N95 respirator A generally used term for a half-mask air-purifying respirator with NIOSH-approved filter or filter material.
Personal protective equipment (PPE) Specialized clothing or equipment worn by employee or health-care personnel to protect the respiratory tract, mucous membranes, skin, and clothing from infectious agents or other hazards.

Definitions from the Food and Drug Administration (FDA) and the National Institute for Occupational Safety and Health (NIOSH)2.

Table S2 Characteristics of the face mask, medical mask, and N95 respirator 

Face mask Medical mask N95 respirator
Material characteristics Unspecified – Fluid resistant
– Biocompatible
– Fluid resistant
– Biocompatible
Flammability* Not regulated Class I or II Class I
Filtration efficiency Not regulated Not reliable, up to 85% of airborne particles 95% of airborne particles
Face seal Loose Loose Tight
Intended use or indications Blockage of large particles Health care and patient fluids protection Health-care respiratory protection
Limitations – Single use
– Unreliable protection
– Single use
– Leakage
– Single use**
– Appropriate wear
Testing and approval regulations Not regulated FDA 21 CFR 878.4040 NIOSH 42 CFR 84
Fit testing requirement No No Yes OSHA standards

Adapted from the National Institute for Occupational Safety and Health (NIOSH)2.

FDA: Food and Drug Administration; OSHA: Occupational Safety and Health Administration.

*Flammability classes are Class I or normal (average burn time > 7 s); Class II or intermediate (0-7 s); and Class III or rapid (< 7 s) according to 16 CFR 1610 standards.

**Unless specified by the manufacturer as single use only, the NIOSH establishes a possible extended use of 8 h.

With the emergence of novel respiratory pathogens, much research has been done to explore the efficacy of face masks in filtering respiratory viruses or reducing their transmission and to be used for protection or prevention, respectively. Most of the studies have been done on influenza outbreaks and it has been concluded through systematic reviews and meta-analysis that there is limited evidence to support the use of masks in health care or community settings as prevention methods due to the heterogeneity of the studies and inconsistent methodology3. Nevertheless, this research has provided knowledge about the mode of transmission and led to the implementation of coordinated preventive measures, such as hand hygiene and social distancing.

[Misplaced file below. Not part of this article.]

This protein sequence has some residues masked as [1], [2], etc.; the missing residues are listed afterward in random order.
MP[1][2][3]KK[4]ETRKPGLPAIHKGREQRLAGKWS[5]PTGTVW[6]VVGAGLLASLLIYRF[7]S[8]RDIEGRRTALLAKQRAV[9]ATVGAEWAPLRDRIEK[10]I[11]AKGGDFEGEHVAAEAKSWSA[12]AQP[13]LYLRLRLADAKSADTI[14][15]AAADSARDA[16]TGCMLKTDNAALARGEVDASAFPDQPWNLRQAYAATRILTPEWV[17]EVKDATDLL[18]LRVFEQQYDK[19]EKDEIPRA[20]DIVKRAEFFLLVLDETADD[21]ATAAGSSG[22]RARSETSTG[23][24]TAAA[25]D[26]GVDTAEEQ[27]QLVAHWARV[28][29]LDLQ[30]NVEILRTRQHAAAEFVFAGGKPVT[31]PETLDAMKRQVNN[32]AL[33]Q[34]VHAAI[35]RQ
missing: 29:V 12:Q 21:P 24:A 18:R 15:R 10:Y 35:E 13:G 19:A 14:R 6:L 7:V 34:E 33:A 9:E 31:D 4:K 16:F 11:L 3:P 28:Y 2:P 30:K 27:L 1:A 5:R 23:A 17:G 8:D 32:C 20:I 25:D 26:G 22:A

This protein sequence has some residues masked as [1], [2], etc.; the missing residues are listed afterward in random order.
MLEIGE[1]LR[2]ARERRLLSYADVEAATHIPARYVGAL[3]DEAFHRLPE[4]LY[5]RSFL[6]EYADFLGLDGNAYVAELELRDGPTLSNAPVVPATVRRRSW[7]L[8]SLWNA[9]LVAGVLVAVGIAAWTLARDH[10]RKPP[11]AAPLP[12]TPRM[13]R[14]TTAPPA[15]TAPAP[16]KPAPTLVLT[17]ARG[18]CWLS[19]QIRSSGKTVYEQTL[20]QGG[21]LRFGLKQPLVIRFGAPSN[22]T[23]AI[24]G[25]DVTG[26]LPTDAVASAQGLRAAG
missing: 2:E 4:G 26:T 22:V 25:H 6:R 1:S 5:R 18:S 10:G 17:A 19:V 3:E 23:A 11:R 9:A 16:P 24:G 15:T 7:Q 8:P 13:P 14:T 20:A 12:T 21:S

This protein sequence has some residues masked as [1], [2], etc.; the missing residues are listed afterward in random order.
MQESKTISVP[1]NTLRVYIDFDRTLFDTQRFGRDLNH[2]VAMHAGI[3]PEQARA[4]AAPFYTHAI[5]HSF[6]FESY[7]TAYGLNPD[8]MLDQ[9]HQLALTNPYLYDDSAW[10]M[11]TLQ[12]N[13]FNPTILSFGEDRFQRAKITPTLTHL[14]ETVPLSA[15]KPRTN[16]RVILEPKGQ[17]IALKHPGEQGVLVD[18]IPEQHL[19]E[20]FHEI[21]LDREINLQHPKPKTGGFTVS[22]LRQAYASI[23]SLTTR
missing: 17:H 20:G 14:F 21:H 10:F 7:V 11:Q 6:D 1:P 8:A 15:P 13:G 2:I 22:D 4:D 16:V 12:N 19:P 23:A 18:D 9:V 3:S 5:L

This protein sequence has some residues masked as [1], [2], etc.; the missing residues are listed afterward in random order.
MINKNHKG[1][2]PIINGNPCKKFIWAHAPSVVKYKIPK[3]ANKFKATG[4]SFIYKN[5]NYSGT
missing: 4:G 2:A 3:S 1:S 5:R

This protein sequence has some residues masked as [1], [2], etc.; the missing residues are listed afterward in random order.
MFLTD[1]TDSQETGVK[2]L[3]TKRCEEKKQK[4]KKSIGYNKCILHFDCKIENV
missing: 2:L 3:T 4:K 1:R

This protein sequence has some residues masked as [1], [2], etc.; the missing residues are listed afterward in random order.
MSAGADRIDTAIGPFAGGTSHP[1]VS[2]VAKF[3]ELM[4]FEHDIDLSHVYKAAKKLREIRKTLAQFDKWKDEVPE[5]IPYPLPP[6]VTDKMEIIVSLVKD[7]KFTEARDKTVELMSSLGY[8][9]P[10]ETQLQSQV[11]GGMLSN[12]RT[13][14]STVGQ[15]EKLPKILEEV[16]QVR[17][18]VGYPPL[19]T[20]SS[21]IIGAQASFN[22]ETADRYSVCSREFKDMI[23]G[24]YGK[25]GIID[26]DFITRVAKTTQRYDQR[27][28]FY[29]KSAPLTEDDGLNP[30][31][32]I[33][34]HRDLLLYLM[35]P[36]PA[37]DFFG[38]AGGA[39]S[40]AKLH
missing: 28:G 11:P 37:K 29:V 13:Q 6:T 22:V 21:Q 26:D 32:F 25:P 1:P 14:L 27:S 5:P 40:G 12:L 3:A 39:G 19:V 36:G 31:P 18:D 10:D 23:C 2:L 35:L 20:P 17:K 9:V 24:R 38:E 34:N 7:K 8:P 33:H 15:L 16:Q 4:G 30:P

A comparison of severe acute respiratory syndrome coronavirus 2 (SARS-CoV-2) with three emergent respiratory viruses, two coronaviruses (CoV) and influenza virus, is summarized in table 1. The data were collected from latest WHO and Center for Disease Control and Prevention (CDC) reports5-8 and from reviews9-11.

Table 1 Comparison between emergent respiratory viruses 

H1N1 (2009) MERS-CoV (2012) SARS-CoV1 (2002) SARS-CoV2 (2019)
Disease Influenza A Middle East respiratory syndrome (MERS) Severe acute respiratory syndrome (SARS) Coronavirus disease (COVID-19)
Confirmed cases 100.5 million 2494 8096 2,471,136*
Human-to-human transmission (of relevance) Droplets > Aerosols Contact Airborne Contact droplets > Aerosols Airborne Aerosols > Droplets Indirect Contact Airborne Aerosols > Droplets Indirect Contact** Airborne**
Incubation period (days) 1-4 4.5-5.2 3.6-4.4 2-15
Reproductive number 1.2-1.6 < 1 2-5 1.4-5.5***
Case fatality rate 2% 34.4% 9.6% 0.9-2.1%***

Droplets: > 5 μm; aerosols: < 5 μm.

*As of April 22, 2020.

**The importance is controversial, discussion on text.

***Estimates vary and depend on the number of confirmed cases; fatality rate is based on last estimates in Wuhan, China 11.

The most accepted and studied human-to-human transmission mechanisms of respiratory viruses are the droplet, airborne, and contact transmission (direct and indirect) routes9. Wells introduced the concept of emissions and proposed two categories: large and small droplets, based on the size and evaporation times12. To date, droplets below a diameter of 5 µm (micrometers) are known as aerosols or droplet nuclei, and those larger than 5 µm are called spray droplets or simply droplets; although diameter values vary along the literature, the 5 µm cutoff is currently recommended according to the WHO guidelines13. This classification system continues to be the reference for risk management, recommendations, and allocation of resources.